Right for Your Child?
by Rachel Ross
The optometrist says your child needs corrective lenses. She expresses a strong preference for contact lenses. But are they the right choice for her? When asked what parents should know when considering contacts, here’s what
regional experts say.
Soft contact lenses are the thinnest lenses available, provide more comfort and come in disposable and extended-wear forms.
Rigid gas permeable lenses are harder, allow more oxygen to reach the eye, don’t need to be replaced as frequent-ly as soft lenses and sometimes provide better vision correction than soft lenses.
Hybrid contact lenses combine a gas permeable inner area with a soft outer ring. They provide the vision correction of gas permeable lenses and the comfort of soft lenses.
Gas permeable and hybrid lenses are not available in disposable form.
Contact lenses also help young athletes because they decrease risk of injury relative to eyeglasses and enhance sports performance by improving side vision and depth perception.
The disadvantages of contacts include a greater chance for eye infections and eye health issues compared to glasses. “It’s a whole host of things,” says Dr. Marshall-Underwood.
She says if contact lenses are not taken care of properly, their use can lead to serious vision and eye problems. These problems include dry eye, fluctuating vision and potential problems with general eye health.
Robin Sapossnek, OD, an optometrist in Huntingdon Valley, PA, says daily disposable lenses, a form of soft contact lenses, are easier for kids because they are worn only one day. Children do not have to worry about keeping them clean or tearing them. After the lenses are taken out, they are thrown away and this lessens the chance for infection.
Corneal Refractive Therapy
Dr. Sapossnek says a relatively new contact lens technology, Corneal Refractive Therapy (CRT), treats nearsightedness at night by reshaping the cornea. Kids wear gas permeable CRT lenses while sleeping. “It makes it easier because the parent can put them in and take them out,” Dr. Sapossnek says.
During the day, children must wear a different set of temporary lenses until their vision improves. Optimum vision can typically be achieved within two to three weeks with continued use. The improved vision is not permanent, and children must continue to wear the lenses at night to retain the improvement.
• The American Academy of Pediatrics reports vision disorders are the fourth most common disability among American children, and recommends children have their vision checked each year starting at age 5.
• The American Optometric Association reports more than 3 million contact lens wearers are 18 years old and younger.
• Signs of vision problems at any age include persistent eye pain, itching or discomfort, redness in either eye that doesn’t go away after a few days and excessive rubbing or squinting of the eyes.
• Some common vision problems corrective lenses treat are nearsightedness, or myopia; farsightedness, or hyperopia; and astigmatism, an irregularly shaped cornea that can cause distorted or blurred vision.
Cost of Contact Lenses
The cost of contact lenses varies by the type of contacts chosen. Cost can range from about $96 to nearly $1,000 a year.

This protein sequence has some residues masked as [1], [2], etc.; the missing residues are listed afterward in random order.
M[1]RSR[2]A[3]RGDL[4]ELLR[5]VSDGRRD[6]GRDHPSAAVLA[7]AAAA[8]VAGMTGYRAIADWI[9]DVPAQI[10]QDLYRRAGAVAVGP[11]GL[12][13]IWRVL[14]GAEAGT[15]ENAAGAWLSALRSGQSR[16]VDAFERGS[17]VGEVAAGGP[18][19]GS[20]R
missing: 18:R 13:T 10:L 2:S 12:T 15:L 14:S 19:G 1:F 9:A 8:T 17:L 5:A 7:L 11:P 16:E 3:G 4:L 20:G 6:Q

Soft contact lenses come in several forms, including daily disposables, two-week disposables and monthly wear.
Daily disposable contact lenses tend to be the most expensive because they must be replaced every day. Eight boxes, a year’s supply, can cost between $280 and $440. Two-week disposable contact lenses are slightly more affordable, costing between $144 and $280 for a year’s supply.
Monthly disposable contact lenses are the most affordable because they are worn for an entire month, says Marshall-Underwood. A year’s supply can cost between $96 and $180.
Toric lenses, another form of soft contact lenses used for correcting astigmatism, typically cost more than regular contact lenses. For two-week disposable toric lenses, a year’s supply may cost between $280 and $440. For the monthly disposable version of these lenses, a year’s supply may cost between $140 and $260.
Special lenses, such as the hybrid contact lens and gas permeable CRT lens, are more expensive, costing up to $1,000 a year. Individual lenses are purchased once or twice a year. Some health insurance policies cover part or all of the cost of contact lenses.
Contact lens cleaning solution and cases may also need to be replaced, adding $55-$160 to the yearly cost of contacts. Children should have a pair of eyeglasses in case of emergencies, also adding to the cost of contacts.
When Are Kids Ready for Contacts?
Though children as young as a few months old can be fit with contact lenses, Dr. Sapossnek says whether kids are ready for contact lenses depends on their maturity. Drs. Marshall-Underwood and Sapossnek say their youngest patients who wear contacts are age 8.
Dr. Sapossnek says a child is probably ready for contact lenses if he:
• Asks for them
• Has good hygiene habits
• Keeps his room clean
• Remembers to do household chores without being told
• Is responsible about taking care of the family pet
• Follows through on school assignments and projects.
Follow-up care is important, says Dr. Sapossneck, to make sure the lenses are working correctly and the child is handling them properly.
Dr. Marshall-Underwood says children must learn to have an extra contact lens case and solution handy. She says contacts should never be put in the mouth and they should never be shared, which could lead to fungal infection.
Rachel Ross is a MetroKids editorial intern.